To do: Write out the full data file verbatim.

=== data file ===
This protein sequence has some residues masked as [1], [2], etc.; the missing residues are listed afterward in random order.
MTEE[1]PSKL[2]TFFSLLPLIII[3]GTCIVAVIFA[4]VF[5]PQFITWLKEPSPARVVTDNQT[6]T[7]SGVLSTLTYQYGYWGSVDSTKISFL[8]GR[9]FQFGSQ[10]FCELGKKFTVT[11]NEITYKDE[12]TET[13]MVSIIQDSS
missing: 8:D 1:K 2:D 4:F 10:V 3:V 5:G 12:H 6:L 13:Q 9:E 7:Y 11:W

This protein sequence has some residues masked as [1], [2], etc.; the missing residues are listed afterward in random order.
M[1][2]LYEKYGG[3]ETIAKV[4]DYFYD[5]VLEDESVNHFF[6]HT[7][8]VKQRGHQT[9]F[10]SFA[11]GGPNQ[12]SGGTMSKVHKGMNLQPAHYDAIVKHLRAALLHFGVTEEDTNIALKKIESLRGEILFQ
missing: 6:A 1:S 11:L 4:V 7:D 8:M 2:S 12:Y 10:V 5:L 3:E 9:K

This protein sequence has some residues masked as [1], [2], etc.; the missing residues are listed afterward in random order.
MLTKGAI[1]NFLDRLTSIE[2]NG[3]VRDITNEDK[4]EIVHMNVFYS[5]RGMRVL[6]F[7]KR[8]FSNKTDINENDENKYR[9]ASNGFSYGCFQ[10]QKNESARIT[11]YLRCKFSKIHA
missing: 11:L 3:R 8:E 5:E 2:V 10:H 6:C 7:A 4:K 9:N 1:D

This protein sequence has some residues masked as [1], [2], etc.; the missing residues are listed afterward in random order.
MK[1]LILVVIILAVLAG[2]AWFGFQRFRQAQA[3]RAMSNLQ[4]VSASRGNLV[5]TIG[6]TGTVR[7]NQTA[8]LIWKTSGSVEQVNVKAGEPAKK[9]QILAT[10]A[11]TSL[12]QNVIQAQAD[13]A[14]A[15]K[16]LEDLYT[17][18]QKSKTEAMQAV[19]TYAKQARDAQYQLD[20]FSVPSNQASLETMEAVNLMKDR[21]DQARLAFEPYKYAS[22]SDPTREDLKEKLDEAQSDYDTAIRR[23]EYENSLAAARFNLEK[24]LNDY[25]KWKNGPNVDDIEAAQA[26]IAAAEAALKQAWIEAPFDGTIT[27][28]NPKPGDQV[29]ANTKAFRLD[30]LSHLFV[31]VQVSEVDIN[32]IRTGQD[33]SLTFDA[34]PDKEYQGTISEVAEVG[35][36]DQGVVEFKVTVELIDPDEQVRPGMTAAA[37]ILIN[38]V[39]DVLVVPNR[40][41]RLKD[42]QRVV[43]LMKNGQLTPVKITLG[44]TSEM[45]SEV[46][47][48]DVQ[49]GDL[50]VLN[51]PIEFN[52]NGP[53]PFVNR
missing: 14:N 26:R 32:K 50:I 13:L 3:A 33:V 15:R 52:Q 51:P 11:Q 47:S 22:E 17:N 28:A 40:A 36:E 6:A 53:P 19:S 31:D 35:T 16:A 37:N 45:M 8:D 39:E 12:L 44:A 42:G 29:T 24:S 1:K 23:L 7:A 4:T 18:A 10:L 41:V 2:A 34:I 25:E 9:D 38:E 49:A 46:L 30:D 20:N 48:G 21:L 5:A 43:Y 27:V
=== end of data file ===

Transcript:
This protein sequence has some residues masked as [1], [2], etc.; the missing residues are listed afterward in random order.
MTEE[1]PSKL[2]TFFSLLPLIII[3]GTCIVAVIFA[4]VF[5]PQFITWLKEPSPARVVTDNQT[6]T[7]SGVLSTLTYQYGYWGSVDSTKISFL[8]GR[9]FQFGSQ[10]FCELGKKFTVT[11]NEITYKDE[12]TET[13]MVSIIQDSS
missing: 8:D 1:K 2:D 4:F 10:V 3:V 5:G 12:H 6:L 13:Q 9:E 7:Y 11:W

This protein sequence has some residues masked as [1], [2], etc.; the missing residues are listed afterward in random order.
M[1][2]LYEKYGG[3]ETIAKV[4]DYFYD[5]VLEDESVNHFF[6]HT[7][8]VKQRGHQT[9]F[10]SFA[11]GGPNQ[12]SGGTMSKVHKGMNLQPAHYDAIVKHLRAALLHFGVTEEDTNIALKKIESLRGEILFQ
missing: 6:A 1:S 11:L 4:V 7:D 8:M 2:S 12:Y 10:V 5:L 3:E 9:K

This protein sequence has some residues masked as [1], [2], etc.; the missing residues are listed afterward in random order.
MLTKGAI[1]NFLDRLTSIE[2]NG[3]VRDITNEDK[4]EIVHMNVFYS[5]RGMRVL[6]F[7]KR[8]FSNKTDINENDENKYR[9]ASNGFSYGCFQ[10]QKNESARIT[11]YLRCKFSKIHA
missing: 11:L 3:R 8:E 5:E 2:V 10:H 6:C 7:A 4:K 9:N 1:D

This protein sequence has some residues masked as [1], [2], etc.; the missing residues are listed afterward in random order.
MK[1]LILVVIILAVLAG[2]AWFGFQRFRQAQA[3]RAMSNLQ[4]VSASRGNLV[5]TIG[6]TGTVR[7]NQTA[8]LIWKTSGSVEQVNVKAGEPAKK[9]QILAT[10]A[11]TSL[12]QNVIQAQAD[13]A[14]A[15]K[16]LEDLYT[17][18]QKSKTEAMQAV[19]TYAKQARDAQYQLD[20]FSVPSNQASLETMEAVNLMKDR[21]DQARLAFEPYKYAS[22]SDPTREDLKEKLDEAQSDYDTAIRR[23]EYENSLAAARFNLEK[24]LNDY[25]KWKNGPNVDDIEAAQA[26]IAAAEAALKQAWIEAPFDGTIT[27][28]NPKPGDQV[29]ANTKAFRLD[30]LSHLFV[31]VQVSEVDIN[32]IRTGQD[33]SLTFDA[34]PDKEYQGTISEVAEVG[35][36]DQGVVEFKVTVELIDPDEQVRPGMTAAA[37]ILIN[38]V[39]DVLVVPNR[40][41]RLKD[42]QRVV[43]LMKNGQLTPVKITLG[44]TSEM[45]SEV[46][47][48]DVQ[49]GDL[50]VLN[51]PIEFN[52]NGP[53]PFVNR
missing: 14:N 26:R 32:K 50:I 13:L 3:A 33:V 15:R 52:Q 51:P 11:Q 47:S 22:E 17:N 28:A 40:A 36:E 6:A 53:P 19:S 31:D 35:T 16:A 37:N 45:M 8:D 39:E 12:L 44:A 42:G 29:T 24:S 1:K 23:L 7:A 4:T 18:A 10:L 41:V 2:A 34:I 25:E 9:D 38:E 49:A 46:L 30:D 20:N 48:G 21:L 5:A 43:Y 27:V